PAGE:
“Instead of having to do a full remodel and put in a walk-in shower, somebody could just swing their legs over the edge of the tub and access the shower,” Watters said.
Occupational therapists also help patients think through whether they can operate things like light switches, televisions and computers. For example, someone with a spinal cord injury might have limited reach or hand control; a person with a traumatic brain injury might not have the cognition for organizing the home and figuring out appliances.
“Each situation is so unique,” said Janet Bischof-Rosario, an occupational therapist. She said they try to think of the simplest fixes, because this can be overwhelming for families.
“It’s definitely a big stress,” she said.
When Gerry Labedz’s wife began to lose her ability to stand and walk after living for years with the brain cancer glioblastoma, they began making adjustments to their West Rogers Park home. An occupational therapist visited their home and gave them advice on what to do to make the situation safer, Labedz said.
“She was in a wheelchair and, let me tell you, life changes from no wheelchair to wheelchair, just super dramatic,” he said.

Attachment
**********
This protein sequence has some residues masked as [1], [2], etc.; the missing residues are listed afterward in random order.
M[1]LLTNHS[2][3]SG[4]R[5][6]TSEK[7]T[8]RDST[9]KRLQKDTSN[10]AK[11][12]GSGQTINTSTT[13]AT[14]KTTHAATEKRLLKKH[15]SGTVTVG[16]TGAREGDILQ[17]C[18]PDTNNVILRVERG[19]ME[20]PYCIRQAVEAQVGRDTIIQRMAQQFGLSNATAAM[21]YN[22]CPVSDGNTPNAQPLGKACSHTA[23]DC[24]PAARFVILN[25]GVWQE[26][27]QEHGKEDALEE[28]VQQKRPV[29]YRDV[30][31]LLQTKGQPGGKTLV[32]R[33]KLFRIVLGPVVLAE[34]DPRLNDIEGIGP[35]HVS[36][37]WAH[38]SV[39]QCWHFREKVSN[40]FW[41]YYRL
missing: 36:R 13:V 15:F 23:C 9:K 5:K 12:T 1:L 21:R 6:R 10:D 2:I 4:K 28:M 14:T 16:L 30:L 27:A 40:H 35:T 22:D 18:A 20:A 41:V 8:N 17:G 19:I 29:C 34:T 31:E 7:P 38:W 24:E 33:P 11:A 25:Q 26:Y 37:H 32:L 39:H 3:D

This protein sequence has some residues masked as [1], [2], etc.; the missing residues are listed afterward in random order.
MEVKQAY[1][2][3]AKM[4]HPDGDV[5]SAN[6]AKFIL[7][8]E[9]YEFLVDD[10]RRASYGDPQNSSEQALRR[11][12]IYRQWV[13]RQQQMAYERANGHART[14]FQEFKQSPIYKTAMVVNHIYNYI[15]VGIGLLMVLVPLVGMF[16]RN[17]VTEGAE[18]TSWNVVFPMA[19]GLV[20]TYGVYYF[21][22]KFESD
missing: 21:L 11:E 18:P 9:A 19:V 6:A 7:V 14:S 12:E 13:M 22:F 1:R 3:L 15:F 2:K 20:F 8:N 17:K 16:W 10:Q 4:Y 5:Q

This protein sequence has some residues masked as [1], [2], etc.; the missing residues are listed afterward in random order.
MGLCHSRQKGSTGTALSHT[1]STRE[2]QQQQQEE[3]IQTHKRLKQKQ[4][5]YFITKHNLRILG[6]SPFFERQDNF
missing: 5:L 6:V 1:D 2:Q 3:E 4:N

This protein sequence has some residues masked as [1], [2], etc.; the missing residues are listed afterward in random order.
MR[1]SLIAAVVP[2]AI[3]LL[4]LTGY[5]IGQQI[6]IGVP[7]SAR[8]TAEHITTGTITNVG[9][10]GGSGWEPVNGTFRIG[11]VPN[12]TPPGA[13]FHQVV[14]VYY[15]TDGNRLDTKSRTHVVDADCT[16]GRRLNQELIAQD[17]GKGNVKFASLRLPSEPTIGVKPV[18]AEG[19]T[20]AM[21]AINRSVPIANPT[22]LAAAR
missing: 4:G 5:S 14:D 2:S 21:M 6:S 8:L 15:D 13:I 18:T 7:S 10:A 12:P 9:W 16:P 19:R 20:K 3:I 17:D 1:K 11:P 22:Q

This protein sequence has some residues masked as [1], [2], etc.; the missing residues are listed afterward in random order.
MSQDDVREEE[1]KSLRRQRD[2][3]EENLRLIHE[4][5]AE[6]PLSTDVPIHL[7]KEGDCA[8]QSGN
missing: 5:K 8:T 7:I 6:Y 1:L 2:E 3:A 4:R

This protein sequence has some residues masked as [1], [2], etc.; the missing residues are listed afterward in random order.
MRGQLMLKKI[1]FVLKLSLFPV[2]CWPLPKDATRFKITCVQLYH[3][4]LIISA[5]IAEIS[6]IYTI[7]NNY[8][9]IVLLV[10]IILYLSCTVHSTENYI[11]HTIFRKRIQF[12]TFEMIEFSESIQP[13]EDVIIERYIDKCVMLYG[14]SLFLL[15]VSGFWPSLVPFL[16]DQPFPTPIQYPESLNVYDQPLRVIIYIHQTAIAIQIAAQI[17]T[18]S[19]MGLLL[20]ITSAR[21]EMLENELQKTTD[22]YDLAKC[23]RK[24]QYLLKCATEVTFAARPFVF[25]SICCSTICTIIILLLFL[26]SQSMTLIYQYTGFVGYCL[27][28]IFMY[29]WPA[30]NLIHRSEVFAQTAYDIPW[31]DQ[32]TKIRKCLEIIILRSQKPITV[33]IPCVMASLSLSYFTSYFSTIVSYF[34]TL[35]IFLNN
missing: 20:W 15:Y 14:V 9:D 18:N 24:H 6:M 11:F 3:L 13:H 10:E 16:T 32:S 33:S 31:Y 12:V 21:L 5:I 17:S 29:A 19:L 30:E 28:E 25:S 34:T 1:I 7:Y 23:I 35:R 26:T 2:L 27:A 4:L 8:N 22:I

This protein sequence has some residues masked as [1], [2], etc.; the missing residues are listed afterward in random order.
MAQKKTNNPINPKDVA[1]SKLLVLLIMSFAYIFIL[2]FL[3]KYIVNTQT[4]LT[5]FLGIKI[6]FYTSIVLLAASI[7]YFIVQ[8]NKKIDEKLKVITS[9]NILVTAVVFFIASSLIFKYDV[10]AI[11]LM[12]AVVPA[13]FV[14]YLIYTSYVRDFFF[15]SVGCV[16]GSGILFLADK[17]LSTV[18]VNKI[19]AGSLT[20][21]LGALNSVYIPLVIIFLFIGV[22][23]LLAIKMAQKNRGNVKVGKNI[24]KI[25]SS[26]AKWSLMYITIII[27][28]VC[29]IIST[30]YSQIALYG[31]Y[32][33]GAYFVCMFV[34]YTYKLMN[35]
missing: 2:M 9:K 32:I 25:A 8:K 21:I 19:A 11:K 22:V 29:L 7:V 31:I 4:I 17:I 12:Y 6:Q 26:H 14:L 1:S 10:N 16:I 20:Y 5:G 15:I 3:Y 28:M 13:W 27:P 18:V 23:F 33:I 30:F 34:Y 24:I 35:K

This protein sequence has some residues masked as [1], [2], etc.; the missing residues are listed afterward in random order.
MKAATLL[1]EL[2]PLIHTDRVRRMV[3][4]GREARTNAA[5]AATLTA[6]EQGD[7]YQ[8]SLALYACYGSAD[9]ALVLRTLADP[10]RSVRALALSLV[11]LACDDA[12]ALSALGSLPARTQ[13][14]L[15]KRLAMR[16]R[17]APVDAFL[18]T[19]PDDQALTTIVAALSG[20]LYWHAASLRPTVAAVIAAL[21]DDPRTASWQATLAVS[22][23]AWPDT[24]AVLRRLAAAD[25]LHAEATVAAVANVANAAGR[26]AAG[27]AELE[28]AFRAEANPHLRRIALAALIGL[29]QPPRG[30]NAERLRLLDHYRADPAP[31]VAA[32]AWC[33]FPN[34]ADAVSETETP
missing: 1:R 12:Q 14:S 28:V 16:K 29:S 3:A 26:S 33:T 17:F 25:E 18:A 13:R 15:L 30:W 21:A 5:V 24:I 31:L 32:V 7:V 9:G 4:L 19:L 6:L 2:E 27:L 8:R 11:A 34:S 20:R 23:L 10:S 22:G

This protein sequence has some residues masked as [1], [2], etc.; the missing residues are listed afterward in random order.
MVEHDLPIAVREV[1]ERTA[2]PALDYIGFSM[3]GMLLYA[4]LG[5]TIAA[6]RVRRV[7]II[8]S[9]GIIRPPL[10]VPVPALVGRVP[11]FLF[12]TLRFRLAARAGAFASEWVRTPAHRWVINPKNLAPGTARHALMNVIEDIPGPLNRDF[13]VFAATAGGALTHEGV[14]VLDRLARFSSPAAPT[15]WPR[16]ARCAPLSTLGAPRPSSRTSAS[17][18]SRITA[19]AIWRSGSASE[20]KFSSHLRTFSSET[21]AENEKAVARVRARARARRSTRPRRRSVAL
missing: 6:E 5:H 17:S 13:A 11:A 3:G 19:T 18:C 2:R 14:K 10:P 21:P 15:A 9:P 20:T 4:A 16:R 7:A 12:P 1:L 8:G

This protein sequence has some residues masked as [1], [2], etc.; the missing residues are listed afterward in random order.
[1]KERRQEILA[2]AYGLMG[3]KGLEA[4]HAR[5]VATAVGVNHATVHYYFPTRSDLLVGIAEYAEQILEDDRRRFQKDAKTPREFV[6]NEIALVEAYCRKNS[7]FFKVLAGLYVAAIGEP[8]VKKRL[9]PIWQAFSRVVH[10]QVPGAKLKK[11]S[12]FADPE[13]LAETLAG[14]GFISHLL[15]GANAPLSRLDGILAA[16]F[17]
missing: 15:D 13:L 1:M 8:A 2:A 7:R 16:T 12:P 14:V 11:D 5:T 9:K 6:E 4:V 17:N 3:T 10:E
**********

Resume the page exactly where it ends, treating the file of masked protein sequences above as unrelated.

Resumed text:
The first thing they needed was a ramp. He learned there was a lot to know about ramps. First, they must align with the Americans With Disabilities Act guidelines. Options exist: Some get a folding ramp; others rent a ramp, but Labedz found ADA-compliant rentals very expensive.
Their home had only three steps leading up to it, and before the ramp, it would take four people to help his wife into the house, he said. A carpenter friend built them a ramp that stretched all the way to the sidewalk.
“It’s all overwhelming, when it happens,” said Labedz, whose wife died in 2019.
Renovations like these can be expensive, and time intensive. Although financial help for home modifications is available in some areas for people older than 60, when a younger person is ill or injured, support can be harder to find.